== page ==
DNR Announces Two Youth Waterfowl Hunting Days
Annapolis, Md. (October 18, 2011) - The Maryland Department of Natural Resources (DNR) invites experienced waterfowl hunters to introduce young participants to the sport during two Youth Waterfowl Hunting Days to be held on October 29 and November 5.
“These opportunities are special because the focus is entirely on our young hunters,” said Larry Hindman, DNR’s Waterfowl Project Leader. “It’s a great time to reinforce the lessons learned in hunter safety class and engage kids in waterfowl hunting traditions such as placing decoys, calling waterfowl and hunting with a retriever.”
Any licensed hunter 15 years old or younger may participate during these hunts. Youth of this age who are exempt from Maryland hunting license requirements may also participate. Young waterfowl hunters must possess a receipt showing they purchased a $9 Maryland Migratory Game Bird Hunting Stamp. Hunters under 16 years old do not need to purchase a federal duck stamp.
Participating young hunters must also be accompanied by an adult at least 21 years old who holds a valid Maryland hunting license or is exempt from the hunting license requirements. One adult may take several young hunters, and that adult may call waterfowl, assist with decoys and retrieve downed birds but may not possess a firearm or bow.
The bag limits for the Youth Waterfowl Hunting Days are the same as the regular season, except one black duck and two Canada geese may also be taken. For a complete description of the waterfowl bag limits visit, dnr.maryland.gov/huntersguide/lwfchart.asp.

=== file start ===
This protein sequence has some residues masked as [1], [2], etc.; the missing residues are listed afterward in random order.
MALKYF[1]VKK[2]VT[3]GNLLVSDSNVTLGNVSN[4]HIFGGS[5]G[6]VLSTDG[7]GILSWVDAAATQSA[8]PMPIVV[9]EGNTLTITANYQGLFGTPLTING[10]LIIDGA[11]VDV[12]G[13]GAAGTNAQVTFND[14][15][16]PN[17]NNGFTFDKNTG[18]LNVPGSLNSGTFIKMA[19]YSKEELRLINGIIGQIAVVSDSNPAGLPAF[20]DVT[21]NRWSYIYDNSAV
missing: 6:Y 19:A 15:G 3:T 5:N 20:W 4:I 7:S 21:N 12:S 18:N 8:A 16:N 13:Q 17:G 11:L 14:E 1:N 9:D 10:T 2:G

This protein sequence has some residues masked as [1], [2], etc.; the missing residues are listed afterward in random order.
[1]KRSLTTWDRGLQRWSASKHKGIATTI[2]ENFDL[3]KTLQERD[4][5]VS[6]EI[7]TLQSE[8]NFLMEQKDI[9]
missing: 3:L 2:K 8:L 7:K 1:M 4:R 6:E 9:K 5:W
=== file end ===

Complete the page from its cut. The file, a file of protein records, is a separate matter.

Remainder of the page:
Maryland has a rich waterfowl hunting heritage. DNR builds on this tradition by partnering with conservation groups such as the Maryland Waterfowler’s Association, Ducks Unlimited, Inc., and Delta Waterfowl, to promote habitat conservation and the mentoring of youth hunters.
|October 18, 2011||
Contact: Josh Davidsburg
The Maryland Department of Natural Resources is the state agency responsible for providing natural and living resource-related services to citizens and visitors. DNR manages nearly a half-million acres of public lands and 17,000 miles of waterways, along with Maryland's forests, fisheries and wildlife for maximum environmental, economic and quality of life benefits. A national leader in land conservation, DNR-managed parks and natural, historic and cultural resources attract 11 million visitors annually. DNR is the lead agency in Maryland's effort to restore the Chesapeake Bay, the state's number one environmental priority. Learn more at www.dnr.maryland.gov